Higher Property Taxes and Storm-chasing Roofers Are Targets for ‘reform.' Not So for Electricity.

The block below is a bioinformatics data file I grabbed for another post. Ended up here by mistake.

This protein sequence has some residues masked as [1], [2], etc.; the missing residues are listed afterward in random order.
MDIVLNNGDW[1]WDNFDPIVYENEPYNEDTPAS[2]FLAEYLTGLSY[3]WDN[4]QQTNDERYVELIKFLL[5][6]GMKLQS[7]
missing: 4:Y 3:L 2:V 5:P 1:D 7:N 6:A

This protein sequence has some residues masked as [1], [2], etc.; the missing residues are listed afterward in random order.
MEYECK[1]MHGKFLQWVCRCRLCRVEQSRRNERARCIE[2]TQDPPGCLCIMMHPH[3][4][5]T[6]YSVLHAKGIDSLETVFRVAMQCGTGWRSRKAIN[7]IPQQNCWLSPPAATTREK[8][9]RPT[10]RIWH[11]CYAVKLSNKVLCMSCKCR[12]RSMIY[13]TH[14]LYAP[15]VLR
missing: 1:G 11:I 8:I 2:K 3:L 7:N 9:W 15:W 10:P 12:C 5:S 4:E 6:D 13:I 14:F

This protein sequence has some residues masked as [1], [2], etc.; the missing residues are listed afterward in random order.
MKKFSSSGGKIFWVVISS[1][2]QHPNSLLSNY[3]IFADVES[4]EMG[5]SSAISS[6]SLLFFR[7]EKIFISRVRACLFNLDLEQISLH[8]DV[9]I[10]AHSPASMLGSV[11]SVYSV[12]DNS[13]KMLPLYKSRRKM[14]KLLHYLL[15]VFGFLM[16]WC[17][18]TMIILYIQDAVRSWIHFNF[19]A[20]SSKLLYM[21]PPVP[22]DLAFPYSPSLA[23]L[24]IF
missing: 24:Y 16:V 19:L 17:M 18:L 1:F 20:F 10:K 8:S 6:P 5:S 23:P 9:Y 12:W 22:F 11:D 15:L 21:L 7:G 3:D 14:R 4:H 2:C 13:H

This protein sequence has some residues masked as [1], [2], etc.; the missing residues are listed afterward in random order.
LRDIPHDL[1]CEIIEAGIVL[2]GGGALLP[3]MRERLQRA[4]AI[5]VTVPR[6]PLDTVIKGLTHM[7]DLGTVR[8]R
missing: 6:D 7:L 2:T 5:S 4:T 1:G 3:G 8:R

When I look at the 2019 Texas Legislature, I see a three-ring circus. But it's not what you think.In the center ring is property tax reform, an issue that affects everyone who owns a house or pays rent to a landlord. I've studied the new property tax "reform" bill speeding through the Legislature. Lawmakers can call it "reform" but it's more like a declaration of war against cities and counties. Your tax bill won't shrink, and I'll show you why.In a side ring is a roofer's registration bill to curb the criminal element from pretending they are roofers when they're actually swindlers. This has been an issue for more than 40 years. Yet I'll wager that this is the year for success. I'll show you why.The third ring of the circus showcases The Watchdog's multi-year campaign to convince state leaders to fix the electricity shopping system by eliminating marketing deceptions favored by electricity companies.That ring is dark. Nothing happening. All I see are some leftover sad clowns dressed as state utility commissioners.Property tax letdownHow does the property tax bill state lawmakers placed on a fast track affect your pocketbook?Basic fact: the proposal doesn't cut taxes, it only slows the rate of growth.If it becomes law as written, any time a city, county, school district or other taxing entity wants to raise property taxes too much, voters would have to approve the proposed tax increase in a November election.That alone sounds very fair. But the percent growth that triggers an election, as picked by Gov. Greg Abbott, Lt. Gov. Dan Patrick and House Speaker Dennis Bonnen, is a nasty number.Only 2.5 percent.If a government wants to raise taxes above 2.5 percent in a year on existing properties, then there's an election.That's a low bar. I can see 4 or 6 percent, but 2.5 doesn't leave a lot of room for growth, for emergencies and most of all, for inflation. Cities, counties and school districts would be handcuffed, especially since community tax protests may grow louder in coming years. Finding a majority of approving voters may get harder.  Continue reading...

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